CHARLIE: Navy sailors on Navy ships therefore need to go armed. Heavily armed, drilled daily, dead eye accurate, and quick on the draw. So they can go home to make and dandle babies. Anything less is just Russian roulette.

    DELTA: Shipboard sailors follow orders, good or bad. When the orders ignore the above, good sailors die. Needlessly. Regardless, their duty is to do the best they can with what they have (h.t. FADM E. J. King). Liberty’s Captain and crew did better and braver than the Navy has a right to expect and does anyway, because our sailors are US Navy sailors. May it ever be so (about our sailors, not bonehead orders).

    The flag means the officer concerned is responsible to issue good orders that keep good sailors from dying needlessly. Sometimes thiry years before the fact, in a memo setting forth a design concept. It is their duty to keep that in mind, all day every day.

    Hope that clears it up.

    Chief: this is a footnote on the valor of a brave sailor. Nothing more. Nuff said.

  • Fouled Anchor

    “Chief: this is a footnote on the valor of a brave sailor. Nothing more. Nuff said.”

    Roger all shipmate…appreciate the curmudgeonly wisdom.

  • Byron

    When two old crusty Chiefs are rumbling around, I tend to stay in the weeds… 😉

  • Natty Bowditch


    The slogans are kind of exciting but not much light is shed.

  • Fouled Anchor

    @Natty – I disagree. I think Grandpa’s lessons are pretty straightforward.

    Alfa – Even if you are not directly involved, you’re still potentially going in harm’s way.

    Bravo – Considering alfa, you better expect the unexpected, and be prepared for it.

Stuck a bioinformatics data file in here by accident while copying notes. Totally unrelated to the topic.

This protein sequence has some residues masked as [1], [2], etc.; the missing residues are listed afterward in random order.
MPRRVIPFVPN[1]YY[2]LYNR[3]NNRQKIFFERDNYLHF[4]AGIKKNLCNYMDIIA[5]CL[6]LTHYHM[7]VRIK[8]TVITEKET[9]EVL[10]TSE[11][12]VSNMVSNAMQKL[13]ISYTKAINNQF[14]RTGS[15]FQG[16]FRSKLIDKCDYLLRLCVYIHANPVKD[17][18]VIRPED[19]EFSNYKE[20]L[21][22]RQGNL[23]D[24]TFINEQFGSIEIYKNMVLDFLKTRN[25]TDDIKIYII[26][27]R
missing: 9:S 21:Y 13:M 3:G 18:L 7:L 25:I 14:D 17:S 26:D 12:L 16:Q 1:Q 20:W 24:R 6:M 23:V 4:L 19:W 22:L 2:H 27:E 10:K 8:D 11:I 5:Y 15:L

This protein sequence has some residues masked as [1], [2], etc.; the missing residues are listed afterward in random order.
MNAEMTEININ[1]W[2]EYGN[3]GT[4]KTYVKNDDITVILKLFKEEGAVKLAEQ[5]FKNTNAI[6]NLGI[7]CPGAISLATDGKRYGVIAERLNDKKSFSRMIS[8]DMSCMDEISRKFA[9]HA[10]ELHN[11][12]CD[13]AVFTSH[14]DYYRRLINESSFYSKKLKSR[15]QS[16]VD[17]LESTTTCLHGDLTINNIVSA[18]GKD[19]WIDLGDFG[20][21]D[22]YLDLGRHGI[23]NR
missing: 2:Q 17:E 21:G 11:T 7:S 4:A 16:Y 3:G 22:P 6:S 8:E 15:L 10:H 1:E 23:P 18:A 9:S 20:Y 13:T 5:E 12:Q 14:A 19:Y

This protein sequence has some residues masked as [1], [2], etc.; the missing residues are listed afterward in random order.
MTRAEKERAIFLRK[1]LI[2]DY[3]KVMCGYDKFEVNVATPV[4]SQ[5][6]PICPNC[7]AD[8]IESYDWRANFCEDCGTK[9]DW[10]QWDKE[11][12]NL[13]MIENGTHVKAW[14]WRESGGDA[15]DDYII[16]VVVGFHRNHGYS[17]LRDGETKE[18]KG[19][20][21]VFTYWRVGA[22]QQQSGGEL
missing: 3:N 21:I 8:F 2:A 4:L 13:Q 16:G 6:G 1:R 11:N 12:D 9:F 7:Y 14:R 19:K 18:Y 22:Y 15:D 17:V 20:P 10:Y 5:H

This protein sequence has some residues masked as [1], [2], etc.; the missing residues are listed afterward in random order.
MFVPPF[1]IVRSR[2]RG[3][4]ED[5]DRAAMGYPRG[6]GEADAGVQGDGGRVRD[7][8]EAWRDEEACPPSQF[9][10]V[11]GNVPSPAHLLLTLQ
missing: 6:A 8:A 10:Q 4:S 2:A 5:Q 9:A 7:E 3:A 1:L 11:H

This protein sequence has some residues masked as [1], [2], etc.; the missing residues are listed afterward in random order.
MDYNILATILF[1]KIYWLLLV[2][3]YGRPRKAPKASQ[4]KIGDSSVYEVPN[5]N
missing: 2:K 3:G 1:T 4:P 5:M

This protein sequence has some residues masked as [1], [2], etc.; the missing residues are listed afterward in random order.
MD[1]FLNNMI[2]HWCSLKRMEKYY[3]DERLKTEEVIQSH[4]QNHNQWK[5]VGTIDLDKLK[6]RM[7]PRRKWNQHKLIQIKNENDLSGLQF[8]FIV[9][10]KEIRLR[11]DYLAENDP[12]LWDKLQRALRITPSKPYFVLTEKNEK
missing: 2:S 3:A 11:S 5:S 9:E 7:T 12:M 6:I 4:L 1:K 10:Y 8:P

Charlie – Considering alfa and bravo, you need something more than 45s and M1s (IIRC that’s all they had), and you better be proficient with them.

    Delta – If you’re a flag officer putting a unit in a potentially hostile area, you better have their backs with units ready to act.

    Maybe not ground-breaking observations, but still good lessons to remember.

  • Grampa Bluewater

    FA: ayep. Over the years they keep coming up.

    Byron: Old, yes. Working hard on getting older. Crusty, that might be a mite unkind. Never had the honor for the other thing. Learned at lot from a lot of them, though.

    Call me a dinosaur, I don’t mind. I never waded in the shallows and placidly munched lily pads.

    Natty: New is good, sometimes. I used to like to look for new ways to lose ships and sailors, all the better to not get involved in that sorta thing. Haven’t found any, just old ways I didn’t know about (h.t.: Harry Truman) Still, nothing wrong in remembering to “watch out for stobor”.

    But we digress.

    BZ USS Liberty. You done us proud. Never let anybody tell you different.

  • UltimaRatioReg

    FA and Grampa,

    Well-put. To Grampa’s “Charlie” I would like to humbly propose the corrolary …”and permission to use them in defense.” Because not far from there, sixteen years later, some of those very same lessons were ignored in sticking BLT 1/8 in Beirut. Swapping gray steel for sandbags, and Marines for Sailors, the results were similar.

    Natty, I would caution that the endless line of “revolutions in military affairs” we get so enamored with never, ever change the basic nature of war, particularly in the last 50 meters of contact. Nor do they change the nature of our enemies. It is entirely our folly when we assume they do.

  • Byron

    Copy that, Granpa, my grandson calls me a dinosaur every once and a while. Then I have to remind him that while I’m almost 58, I’m still fast enough to take him 😉